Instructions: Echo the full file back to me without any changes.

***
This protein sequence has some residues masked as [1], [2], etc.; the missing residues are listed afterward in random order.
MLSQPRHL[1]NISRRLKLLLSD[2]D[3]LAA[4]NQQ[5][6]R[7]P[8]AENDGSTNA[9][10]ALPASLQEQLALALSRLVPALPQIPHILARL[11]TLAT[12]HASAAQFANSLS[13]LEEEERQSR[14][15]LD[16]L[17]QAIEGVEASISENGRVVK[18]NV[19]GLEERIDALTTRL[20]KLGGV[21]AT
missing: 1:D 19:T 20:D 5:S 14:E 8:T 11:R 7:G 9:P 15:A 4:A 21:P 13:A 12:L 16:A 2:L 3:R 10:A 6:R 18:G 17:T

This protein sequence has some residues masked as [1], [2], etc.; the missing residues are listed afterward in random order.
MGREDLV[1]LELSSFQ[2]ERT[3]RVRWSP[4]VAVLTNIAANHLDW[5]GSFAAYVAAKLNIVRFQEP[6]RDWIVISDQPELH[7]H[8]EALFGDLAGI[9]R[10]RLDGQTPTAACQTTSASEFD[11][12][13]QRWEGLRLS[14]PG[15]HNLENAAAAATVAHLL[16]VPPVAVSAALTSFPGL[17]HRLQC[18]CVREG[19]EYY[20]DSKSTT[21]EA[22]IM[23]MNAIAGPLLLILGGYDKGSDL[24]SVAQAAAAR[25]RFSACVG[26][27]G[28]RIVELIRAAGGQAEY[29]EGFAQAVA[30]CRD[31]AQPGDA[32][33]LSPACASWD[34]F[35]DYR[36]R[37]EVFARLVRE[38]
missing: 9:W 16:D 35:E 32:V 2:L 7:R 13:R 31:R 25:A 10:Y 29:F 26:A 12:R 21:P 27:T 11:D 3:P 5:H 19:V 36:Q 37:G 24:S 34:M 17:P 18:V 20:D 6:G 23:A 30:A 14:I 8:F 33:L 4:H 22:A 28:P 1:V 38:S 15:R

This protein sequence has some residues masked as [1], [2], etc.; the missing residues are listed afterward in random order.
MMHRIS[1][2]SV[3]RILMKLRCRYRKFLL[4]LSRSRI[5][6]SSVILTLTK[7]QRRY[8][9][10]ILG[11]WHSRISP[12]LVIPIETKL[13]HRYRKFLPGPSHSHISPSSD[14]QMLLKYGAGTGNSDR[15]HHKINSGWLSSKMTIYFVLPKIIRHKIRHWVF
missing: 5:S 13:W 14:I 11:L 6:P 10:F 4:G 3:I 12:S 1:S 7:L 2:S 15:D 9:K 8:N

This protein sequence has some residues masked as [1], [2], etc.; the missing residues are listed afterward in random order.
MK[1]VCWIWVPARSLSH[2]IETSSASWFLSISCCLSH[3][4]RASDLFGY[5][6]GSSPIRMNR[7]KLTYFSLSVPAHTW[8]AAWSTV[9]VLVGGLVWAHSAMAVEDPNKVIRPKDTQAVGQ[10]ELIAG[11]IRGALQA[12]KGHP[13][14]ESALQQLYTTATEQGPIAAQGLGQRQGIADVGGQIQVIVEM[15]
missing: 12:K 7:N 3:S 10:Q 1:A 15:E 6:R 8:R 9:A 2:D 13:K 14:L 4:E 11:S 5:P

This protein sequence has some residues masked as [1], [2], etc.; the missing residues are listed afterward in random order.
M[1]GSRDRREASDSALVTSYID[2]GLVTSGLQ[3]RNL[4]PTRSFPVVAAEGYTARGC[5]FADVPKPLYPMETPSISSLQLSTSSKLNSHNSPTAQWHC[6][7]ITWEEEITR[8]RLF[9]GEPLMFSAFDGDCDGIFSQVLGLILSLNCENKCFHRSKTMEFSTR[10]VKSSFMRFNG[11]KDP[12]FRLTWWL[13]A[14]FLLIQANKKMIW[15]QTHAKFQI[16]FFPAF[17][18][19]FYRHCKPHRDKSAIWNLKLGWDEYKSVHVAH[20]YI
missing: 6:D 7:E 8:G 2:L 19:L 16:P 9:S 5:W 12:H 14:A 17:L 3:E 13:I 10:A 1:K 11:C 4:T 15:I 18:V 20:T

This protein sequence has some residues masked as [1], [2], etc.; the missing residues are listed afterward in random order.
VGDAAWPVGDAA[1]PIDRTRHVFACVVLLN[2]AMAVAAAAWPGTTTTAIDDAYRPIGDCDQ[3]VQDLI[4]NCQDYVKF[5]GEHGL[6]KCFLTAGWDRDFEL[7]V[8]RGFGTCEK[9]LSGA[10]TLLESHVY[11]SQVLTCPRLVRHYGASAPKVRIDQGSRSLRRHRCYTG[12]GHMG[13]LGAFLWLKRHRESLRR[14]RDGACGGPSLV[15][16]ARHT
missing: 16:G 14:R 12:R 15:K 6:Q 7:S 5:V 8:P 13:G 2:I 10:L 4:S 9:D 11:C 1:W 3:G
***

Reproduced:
This protein sequence has some residues masked as [1], [2], etc.; the missing residues are listed afterward in random order.
MLSQPRHL[1]NISRRLKLLLSD[2]D[3]LAA[4]NQQ[5][6]R[7]P[8]AENDGSTNA[9][10]ALPASLQEQLALALSRLVPALPQIPHILARL[11]TLAT[12]HASAAQFANSLS[13]LEEEERQSR[14][15]LD[16]L[17]QAIEGVEASISENGRVVK[18]NV[19]GLEERIDALTTRL[20]KLGGV[21]AT
missing: 1:D 19:T 20:D 5:S 14:E 8:T 11:R 7:G 9:P 15:A 4:A 21:P 13:A 12:L 16:A 2:L 3:R 10:A 6:R 18:G 17:T

This protein sequence has some residues masked as [1], [2], etc.; the missing residues are listed afterward in random order.
MGREDLV[1]LELSSFQ[2]ERT[3]RVRWSP[4]VAVLTNIAANHLDW[5]GSFAAYVAAKLNIVRFQEP[6]RDWIVISDQPELH[7]H[8]EALFGDLAGI[9]R[10]RLDGQTPTAACQTTSASEFD[11][12][13]QRWEGLRLS[14]PG[15]HNLENAAAAATVAHLL[16]VPPVAVSAALTSFPGL[17]HRLQC[18]CVREG[19]EYY[20]DSKSTT[21]EA[22]IM[23]MNAIAGPLLLILGGYDKGSDL[24]SVAQAAAAR[25]RFSACVG[26][27]G[28]RIVELIRAAGGQAEY[29]EGFAQAVA[30]CRD[31]AQPGDA[32][33]LSPACASWD[34]F[35]DYR[36]R[37]EVFARLVRE[38]
missing: 9:W 16:D 35:E 32:V 2:L 7:R 13:R 31:R 25:A 10:Y 29:F 26:A 12:R 21:P 27:T 11:D 3:P 5:H 19:V 36:Q 37:G 24:S 34:M 17:P 18:V 20:D 6:G 23:A 30:A 14:I 8:F 33:L 4:H 22:A 28:P 1:V 38:S 15:R

This protein sequence has some residues masked as [1], [2], etc.; the missing residues are listed afterward in random order.
MMHRIS[1][2]SV[3]RILMKLRCRYRKFLL[4]LSRSRI[5][6]SSVILTLTK[7]QRRY[8][9][10]ILG[11]WHSRISP[12]LVIPIETKL[13]HRYRKFLPGPSHSHISPSSD[14]QMLLKYGAGTGNSDR[15]HHKINSGWLSSKMTIYFVLPKIIRHKIRHWVF
missing: 5:S 13:W 14:I 11:L 6:P 10:F 4:G 3:I 12:S 1:S 7:L 2:S 15:D 9:K 8:N

This protein sequence has some residues masked as [1], [2], etc.; the missing residues are listed afterward in random order.
MK[1]VCWIWVPARSLSH[2]IETSSASWFLSISCCLSH[3][4]RASDLFGY[5][6]GSSPIRMNR[7]KLTYFSLSVPAHTW[8]AAWSTV[9]VLVGGLVWAHSAMAVEDPNKVIRPKDTQAVGQ[10]ELIAG[11]IRGALQA[12]KGHP[13][14]ESALQQLYTTATEQGPIAAQGLGQRQGIADVGGQIQVIVEM[15]
missing: 12:K 7:N 3:S 10:Q 1:A 15:E 6:R 8:R 9:A 2:D 13:K 14:L 4:E 11:S 5:P

This protein sequence has some residues masked as [1], [2], etc.; the missing residues are listed afterward in random order.
M[1]GSRDRREASDSALVTSYID[2]GLVTSGLQ[3]RNL[4]PTRSFPVVAAEGYTARGC[5]FADVPKPLYPMETPSISSLQLSTSSKLNSHNSPTAQWHC[6][7]ITWEEEITR[8]RLF[9]GEPLMFSAFDGDCDGIFSQVLGLILSLNCENKCFHRSKTMEFSTR[10]VKSSFMRFNG[11]KDP[12]FRLTWWL[13]A[14]FLLIQANKKMIW[15]QTHAKFQI[16]FFPAF[17][18][19]FYRHCKPHRDKSAIWNLKLGWDEYKSVHVAH[20]YI
missing: 6:D 7:E 8:G 2:L 19:L 16:P 9:S 5:W 12:H 14:A 17:L 3:E 13:I 10:A 1:K 11:C 4:T 15:I 18:V 20:T

This protein sequence has some residues masked as [1], [2], etc.; the missing residues are listed afterward in random order.
VGDAAWPVGDAA[1]PIDRTRHVFACVVLLN[2]AMAVAAAAWPGTTTTAIDDAYRPIGDCDQ[3]VQDLI[4]NCQDYVKF[5]GEHGL[6]KCFLTAGWDRDFEL[7]V[8]RGFGTCEK[9]LSGA[10]TLLESHVY[11]SQVLTCPRLVRHYGASAPKVRIDQGSRSLRRHRCYTG[12]GHMG[13]LGAFLWLKRHRESLRR[14]RDGACGGPSLV[15][16]ARHT
missing: 16:G 14:R 12:R 15:K 6:Q 7:S 5:V 8:P 13:G 2:I 10:L 4:S 9:D 11:C 1:W 3:G